Wolfe is an active advocate for Ohio State, serving on the National Campaign Executive Committee and as co-chair of the "Affirm Thy Friendship" Campaign. He is a member of the Ohio State University Foundation Board of Directors and a trustee of the Wexner Center Foundation. In 1997, he and his wife, Ann, were honorary co-chairs of the annual Arthur G. James Cancer Hospital and Richard J. Solove Research Institute's "Up on the Roof" fund-raiser.
Among his many honors are the 1980 chairmanship of the National Alliance of Businessmen, a 1981 Distinguished Service Award from the Society of Professional Journalists, 1987 induction into the American Academy of Achievement and the 1993 Chamber of Commerce Columbus Award.
Alberta Banner Turner was the first African American to receive a doctorate in psychology from Ohio State, receiving her Ph.D. in 1935. Prior to that, she earned her bachelor's degree in 1929 and a master's degree in psychology in 1932 from the university.
During her long career, Turner has held a variety of academic and administrative positions, serving as head of the home economics departments at Bennett College for Women, Southern University, Lincoln University, Winston-Salem College and Wilberforce University during the 1930s and 1940s. During the 1950s, she lectured at Ohio State on psychopathology and juvenile delinquency.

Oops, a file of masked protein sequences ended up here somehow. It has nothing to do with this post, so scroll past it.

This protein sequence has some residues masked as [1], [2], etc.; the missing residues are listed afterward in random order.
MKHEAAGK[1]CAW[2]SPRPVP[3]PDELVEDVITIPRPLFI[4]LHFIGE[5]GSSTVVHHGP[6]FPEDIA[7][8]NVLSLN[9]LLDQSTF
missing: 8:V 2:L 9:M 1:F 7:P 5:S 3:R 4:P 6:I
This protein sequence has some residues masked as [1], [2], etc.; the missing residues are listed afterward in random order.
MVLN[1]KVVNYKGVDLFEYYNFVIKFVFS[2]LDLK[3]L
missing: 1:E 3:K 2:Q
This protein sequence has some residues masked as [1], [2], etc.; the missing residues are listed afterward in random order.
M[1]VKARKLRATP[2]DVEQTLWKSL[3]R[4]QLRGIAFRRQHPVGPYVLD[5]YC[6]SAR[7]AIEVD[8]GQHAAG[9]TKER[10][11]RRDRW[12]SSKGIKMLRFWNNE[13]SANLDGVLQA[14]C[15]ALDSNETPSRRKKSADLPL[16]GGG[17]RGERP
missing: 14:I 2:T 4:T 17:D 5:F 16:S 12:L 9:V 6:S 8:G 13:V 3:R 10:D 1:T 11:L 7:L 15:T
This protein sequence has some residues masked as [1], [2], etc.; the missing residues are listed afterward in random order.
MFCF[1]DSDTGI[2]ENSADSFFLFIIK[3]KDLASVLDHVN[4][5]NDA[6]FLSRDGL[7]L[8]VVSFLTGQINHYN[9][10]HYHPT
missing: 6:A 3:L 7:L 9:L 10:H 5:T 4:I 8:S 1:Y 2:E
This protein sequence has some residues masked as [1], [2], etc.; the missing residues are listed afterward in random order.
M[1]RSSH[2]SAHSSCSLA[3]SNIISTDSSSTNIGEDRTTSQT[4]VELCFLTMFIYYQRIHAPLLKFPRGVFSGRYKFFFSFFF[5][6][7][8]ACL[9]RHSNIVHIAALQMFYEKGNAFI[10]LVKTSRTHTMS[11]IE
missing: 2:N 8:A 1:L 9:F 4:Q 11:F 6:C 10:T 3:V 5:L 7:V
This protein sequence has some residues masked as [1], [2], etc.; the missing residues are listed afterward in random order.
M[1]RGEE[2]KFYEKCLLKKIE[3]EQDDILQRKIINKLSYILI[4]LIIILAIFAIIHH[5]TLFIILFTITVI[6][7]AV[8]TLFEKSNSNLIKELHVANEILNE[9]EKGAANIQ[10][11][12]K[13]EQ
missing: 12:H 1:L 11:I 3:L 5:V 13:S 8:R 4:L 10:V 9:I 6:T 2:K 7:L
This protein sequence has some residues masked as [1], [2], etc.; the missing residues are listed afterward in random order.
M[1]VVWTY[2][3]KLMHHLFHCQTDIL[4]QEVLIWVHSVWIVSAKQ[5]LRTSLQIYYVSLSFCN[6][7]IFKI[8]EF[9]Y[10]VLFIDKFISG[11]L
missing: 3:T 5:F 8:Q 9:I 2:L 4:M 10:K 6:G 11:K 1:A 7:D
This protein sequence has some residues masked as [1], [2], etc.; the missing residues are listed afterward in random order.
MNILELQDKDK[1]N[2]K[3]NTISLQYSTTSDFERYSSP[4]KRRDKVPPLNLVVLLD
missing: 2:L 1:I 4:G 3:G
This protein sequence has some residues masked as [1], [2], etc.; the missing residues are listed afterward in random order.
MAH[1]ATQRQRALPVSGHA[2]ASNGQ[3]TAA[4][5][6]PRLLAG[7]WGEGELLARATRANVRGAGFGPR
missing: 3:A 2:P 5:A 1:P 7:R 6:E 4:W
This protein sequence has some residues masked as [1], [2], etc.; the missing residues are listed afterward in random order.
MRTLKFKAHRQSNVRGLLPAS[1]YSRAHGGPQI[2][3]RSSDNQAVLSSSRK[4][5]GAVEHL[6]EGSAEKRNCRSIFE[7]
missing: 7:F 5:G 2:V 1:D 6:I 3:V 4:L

From 1944 to 1953, Turner worked as a psychologist at Ohio's Bureau of Juvenile Research (now the Ohio Youth Commission), becoming supervising psychologist at the Juvenile Diagnostic Center in 1953 and chief psychologist in 1959. During this time she also served as a clinical psychologist working with juveniles at Marysville Reformatory for Women. From 1963 to 1971, she worked with the Ohio Youth Commission before joining the Criminal Justice Supervisory Commission from 1972 to 1976. During this time, she also served as a consultant to the National Advisory Council on Vocational Rehabilitation.
Through her professional and academic activities, Turner has served as a role model and counselor for young people, especially troubled teen-agers, and she has been a pioneer for African Americans in the diagnosis and treatment of delinquent behavior. She has been a strong advocate for racial, civil and religious rights and has worked tirelessly to ensure them for others. In 1966, she was named one of the "Ten Women of the Year" by the Columbus Citizen-Journal.